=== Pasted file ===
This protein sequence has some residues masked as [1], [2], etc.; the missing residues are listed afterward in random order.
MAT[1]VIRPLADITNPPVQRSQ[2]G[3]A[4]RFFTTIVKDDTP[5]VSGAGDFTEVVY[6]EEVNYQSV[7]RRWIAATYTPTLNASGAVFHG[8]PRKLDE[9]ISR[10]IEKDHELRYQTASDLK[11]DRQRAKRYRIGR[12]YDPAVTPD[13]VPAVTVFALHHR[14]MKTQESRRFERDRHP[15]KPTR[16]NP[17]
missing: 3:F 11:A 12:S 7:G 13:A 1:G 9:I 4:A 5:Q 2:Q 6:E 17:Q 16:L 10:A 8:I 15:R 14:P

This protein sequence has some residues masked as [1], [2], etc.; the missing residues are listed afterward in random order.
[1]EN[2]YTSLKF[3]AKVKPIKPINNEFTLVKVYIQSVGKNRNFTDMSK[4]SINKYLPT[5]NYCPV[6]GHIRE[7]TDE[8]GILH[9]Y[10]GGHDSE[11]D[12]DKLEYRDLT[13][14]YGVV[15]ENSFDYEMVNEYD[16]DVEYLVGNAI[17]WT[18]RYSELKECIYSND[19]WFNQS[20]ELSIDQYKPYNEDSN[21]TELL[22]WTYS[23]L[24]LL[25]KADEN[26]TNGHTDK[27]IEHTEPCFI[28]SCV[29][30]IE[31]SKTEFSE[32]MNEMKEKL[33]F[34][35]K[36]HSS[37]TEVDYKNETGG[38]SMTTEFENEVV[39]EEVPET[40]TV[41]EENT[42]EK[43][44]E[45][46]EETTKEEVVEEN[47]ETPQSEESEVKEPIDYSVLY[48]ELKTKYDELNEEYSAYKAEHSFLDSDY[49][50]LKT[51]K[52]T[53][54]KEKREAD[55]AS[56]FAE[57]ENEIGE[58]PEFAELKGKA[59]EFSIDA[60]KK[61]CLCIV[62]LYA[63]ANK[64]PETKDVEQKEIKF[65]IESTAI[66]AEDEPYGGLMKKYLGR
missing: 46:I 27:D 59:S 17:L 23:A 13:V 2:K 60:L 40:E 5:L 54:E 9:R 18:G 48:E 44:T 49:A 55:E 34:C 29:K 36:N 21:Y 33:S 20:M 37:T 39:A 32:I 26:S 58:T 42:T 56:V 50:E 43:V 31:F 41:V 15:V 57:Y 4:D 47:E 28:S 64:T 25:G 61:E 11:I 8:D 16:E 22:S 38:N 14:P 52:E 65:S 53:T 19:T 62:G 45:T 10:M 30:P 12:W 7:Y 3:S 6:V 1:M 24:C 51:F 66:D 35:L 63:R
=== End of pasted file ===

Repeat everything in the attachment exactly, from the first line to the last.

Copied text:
This protein sequence has some residues masked as [1], [2], etc.; the missing residues are listed afterward in random order.
MAT[1]VIRPLADITNPPVQRSQ[2]G[3]A[4]RFFTTIVKDDTP[5]VSGAGDFTEVVY[6]EEVNYQSV[7]RRWIAATYTPTLNASGAVFHG[8]PRKLDE[9]ISR[10]IEKDHELRYQTASDLK[11]DRQRAKRYRIGR[12]YDPAVTPD[13]VPAVTVFALHHR[14]MKTQESRRFERDRHP[15]KPTR[16]NP[17]
missing: 3:F 11:A 12:S 7:G 13:A 1:G 9:I 4:A 5:Q 2:Q 6:E 17:Q 16:L 10:A 8:I 15:R 14:P

This protein sequence has some residues masked as [1], [2], etc.; the missing residues are listed afterward in random order.
[1]EN[2]YTSLKF[3]AKVKPIKPINNEFTLVKVYIQSVGKNRNFTDMSK[4]SINKYLPT[5]NYCPV[6]GHIRE[7]TDE[8]GILH[9]Y[10]GGHDSE[11]D[12]DKLEYRDLT[13][14]YGVV[15]ENSFDYEMVNEYD[16]DVEYLVGNAI[17]WT[18]RYSELKECIYSND[19]WFNQS[20]ELSIDQYKPYNEDSN[21]TELL[22]WTYS[23]L[24]LL[25]KADEN[26]TNGHTDK[27]IEHTEPCFI[28]SCV[29][30]IE[31]SKTEFSE[32]MNEMKEKL[33]F[34][35]K[36]HSS[37]TEVDYKNETGG[38]SMTTEFENEVV[39]EEVPET[40]TV[41]EENT[42]EK[43][44]E[45][46]EETTKEEVVEEN[47]ETPQSEESEVKEPIDYSVLY[48]ELKTKYDELNEEYSAYKAEHSFLDSDY[49][50]LKT[51]K[52]T[53][54]KEKREAD[55]AS[56]FAE[57]ENEIGE[58]PEFAELKGKA[59]EFSIDA[60]KK[61]CLCIV[62]LYA[63]ANK[64]PETKDVEQKEIKF[65]IESTAI[66]AEDEPYGGLMKKYLGR
missing: 46:I 27:D 59:S 17:L 23:A 13:V 2:K 60:L 40:E 5:L 54:E 9:R 18:G 48:E 44:T 49:A 55:E 34:C 29:K 36:N 21:Y 33:S 20:M 37:T 39:A 32:I 26:S 58:T 42:T 56:V 50:E 43:V 31:F 41:V 15:V 57:Y 4:D 47:E 28:S 64:T 25:G 61:E 11:I 8:D 16:E 22:S 38:N 14:P 52:E 65:S 53:T 19:T 62:G 45:T 10:M 30:P 12:W 7:Y 3:S 6:V 1:M 24:C 51:F 66:D 35:L 63:R